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Day of Judgment: Netanyahu Must Go

The bungled attempt to assassinate a Hamas chief was politically lethal, eroding the legitimacy of the hard-liner stance.

October 08, 1997|YOSSI KLEIN HALEVI | Yossi Klein Halevi is a senior writer for the Jerusalem Report

JERUSALEM — These days before Yom Kippur are a time of self-examination among Jews, requiring collective confession and penitence. The growing public debate here over the bungled assassination attempt against Khaled Meshaal, a leader of the militant Islamic Hamas in Jordan, resonates along with the prayers being recited in synagogues asking God's forgiveness for sins ranging from self-righteousness to murder.

Yet unlike the outrage being expressed abroad, domestic criticism against Prime Minister Benjamin Netanyahu is focused on the attempted assassination's political rather than moral failure. Had the Israeli Mossad struck in Gaza, where the Palestinian authorities have until recently tacitly encouraged terrorism, few Israelis would have been appalled. But by compromising the sovereignty of Jordan, the closest Israel has to a friend in the Middle East, Netanyahu revealed a fatal political clumsiness.

Almost all Israelis agree that assassinating those who order suicide bombers into our markets isn't "state terrorism" but self-defense. Hamas, after all, is hardly a conventional enemy: Its bombings are mini-preenactments of its vision of Israel's destruction.

Beginning in the early 1970s, when Yasser Arafat's PLO targeted Israeli schoolchildren and Olympic athletes, the Jewish state developed its own antiterrorism doctrine, a concession to Middle Eastern reality: Terrorists with no moral restraint would be treated in kind. That doctrine has been upheld by left-wing as well as right-wing governments. Hamas' head of operations, Yehiya Ayash, was blown up in Gaza in 1996 by order of former Israeli Prime Minister Shimon Peres. The most poignant symbol of Israel's antiterrorism doctrine was the 1976 Entebbe rescue, in which Israeli commandos violated Ugandan sovereignty to free 98 hostages of a hijacked plane and kill their terrorist captors. The commander of that rescue operation was Yoni Netanyahu, the prime minister's brother.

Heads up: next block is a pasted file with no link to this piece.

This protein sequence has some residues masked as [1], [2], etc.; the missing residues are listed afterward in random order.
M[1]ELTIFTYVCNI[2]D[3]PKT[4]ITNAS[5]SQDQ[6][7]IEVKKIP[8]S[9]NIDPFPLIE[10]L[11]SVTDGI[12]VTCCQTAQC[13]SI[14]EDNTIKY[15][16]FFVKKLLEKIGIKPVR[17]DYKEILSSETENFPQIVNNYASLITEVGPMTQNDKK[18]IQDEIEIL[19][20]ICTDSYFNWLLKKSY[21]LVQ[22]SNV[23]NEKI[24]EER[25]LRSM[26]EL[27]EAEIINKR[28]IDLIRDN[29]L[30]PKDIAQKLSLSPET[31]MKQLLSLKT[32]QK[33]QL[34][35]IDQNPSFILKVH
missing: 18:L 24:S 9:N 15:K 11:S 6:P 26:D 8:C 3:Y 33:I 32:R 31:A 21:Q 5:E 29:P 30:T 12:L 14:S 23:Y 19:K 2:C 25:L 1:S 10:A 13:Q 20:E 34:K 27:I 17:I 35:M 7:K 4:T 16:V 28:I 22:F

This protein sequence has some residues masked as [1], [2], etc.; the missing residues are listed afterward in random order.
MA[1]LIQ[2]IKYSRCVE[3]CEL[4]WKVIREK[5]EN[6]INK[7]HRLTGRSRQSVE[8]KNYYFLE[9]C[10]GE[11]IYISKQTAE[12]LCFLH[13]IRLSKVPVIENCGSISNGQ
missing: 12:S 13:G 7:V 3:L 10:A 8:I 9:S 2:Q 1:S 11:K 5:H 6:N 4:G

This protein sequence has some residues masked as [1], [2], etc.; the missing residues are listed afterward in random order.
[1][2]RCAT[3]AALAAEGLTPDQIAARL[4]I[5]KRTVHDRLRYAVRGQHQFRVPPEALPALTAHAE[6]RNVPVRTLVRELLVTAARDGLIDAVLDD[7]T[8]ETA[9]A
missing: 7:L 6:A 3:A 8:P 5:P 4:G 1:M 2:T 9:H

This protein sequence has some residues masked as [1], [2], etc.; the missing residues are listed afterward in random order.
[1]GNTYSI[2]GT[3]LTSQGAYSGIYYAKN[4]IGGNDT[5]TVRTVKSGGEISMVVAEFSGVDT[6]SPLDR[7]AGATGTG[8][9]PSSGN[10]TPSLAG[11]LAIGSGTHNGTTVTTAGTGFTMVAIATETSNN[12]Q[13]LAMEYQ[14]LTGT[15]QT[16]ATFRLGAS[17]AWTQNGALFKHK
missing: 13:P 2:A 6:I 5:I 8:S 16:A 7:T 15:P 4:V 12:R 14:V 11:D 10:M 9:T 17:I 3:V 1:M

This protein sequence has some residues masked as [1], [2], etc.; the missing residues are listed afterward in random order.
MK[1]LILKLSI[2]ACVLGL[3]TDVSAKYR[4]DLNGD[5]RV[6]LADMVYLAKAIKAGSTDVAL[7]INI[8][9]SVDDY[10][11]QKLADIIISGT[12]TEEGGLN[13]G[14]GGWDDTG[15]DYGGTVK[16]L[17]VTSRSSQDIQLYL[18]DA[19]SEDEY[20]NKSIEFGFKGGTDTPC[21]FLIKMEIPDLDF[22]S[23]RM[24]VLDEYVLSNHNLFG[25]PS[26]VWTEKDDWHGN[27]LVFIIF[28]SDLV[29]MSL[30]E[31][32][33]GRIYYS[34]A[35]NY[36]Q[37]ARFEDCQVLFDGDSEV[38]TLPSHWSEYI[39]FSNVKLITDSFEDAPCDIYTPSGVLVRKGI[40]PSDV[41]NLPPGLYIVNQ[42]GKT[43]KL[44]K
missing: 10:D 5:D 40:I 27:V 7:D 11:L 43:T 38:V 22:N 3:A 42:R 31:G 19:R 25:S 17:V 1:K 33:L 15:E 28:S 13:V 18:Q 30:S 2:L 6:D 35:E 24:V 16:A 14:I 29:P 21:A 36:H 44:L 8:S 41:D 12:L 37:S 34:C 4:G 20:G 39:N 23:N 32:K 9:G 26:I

With the failed assassination in Jordan, Benjamin Netanyahu has delivered an anti-Entebbe, perhaps the single greatest humiliation in Israel's war against terrorism. His ineptitude allowed Hamas murderers to posture in the media as victims and peace-seekers. And his adventurism forced him to free Hamas leader Sheik Ahmed Yassin from an Israeli jail in exchange for the release from a Jordanian prison of the two would-be Mossad assassins. In so doing, he sabotaged the war against terrorism, the war he was elected to win.

Just last week, Netanyahu's strategy of linking further Israeli territorial concessions to a genuine crackdown by the Palestinian Authority against Hamas appeared to be vindicated. Arafat had finally begun arresting suspects at the top of Israel's wanted list and shutting down Hamas institutions. But now, after Netanyahu has helped turned Yassin into the hero of the Palestinian street and forced even King Hussein to embrace him, no one expects Arafat to be more hard-line on Hamas than Netanyahu himself.

Netanyahu deserves Israelis' appreciation for having placed Arafat's failure to contain terrorism at the center of the peace process. No other Israeli prime minister has faced such a sustained campaign of delegitimization. The day after his election, war threats began emanating from Arab capitals; the international community accused him of destroying the peace process. He held his ground, insisting that agreements between the Palestinians and the Israelis would be honored by both sides or neither. Now that firmness has been squandered in a reckless gamble.

Within the next two years, Israel could face its ultimate war against terrorism: a long-delayed showdown with Iran, the spiritual and operational center of Islamic terror. If Iran soon acquires not only long-range missile capability but also nuclear weapons, as intelligence reports indicate, Israel will almost certainly have to launch a preemptive strike, much like former Prime Minister Menachem Begin's attack on Iraq's nuclear reactor in 1981.

Israel cannot enter what may be the most dangerous time in its history headed by a man who has lost credibility even among his supporters. Netanyahu must accept the verdict of these days of judgment and resign.

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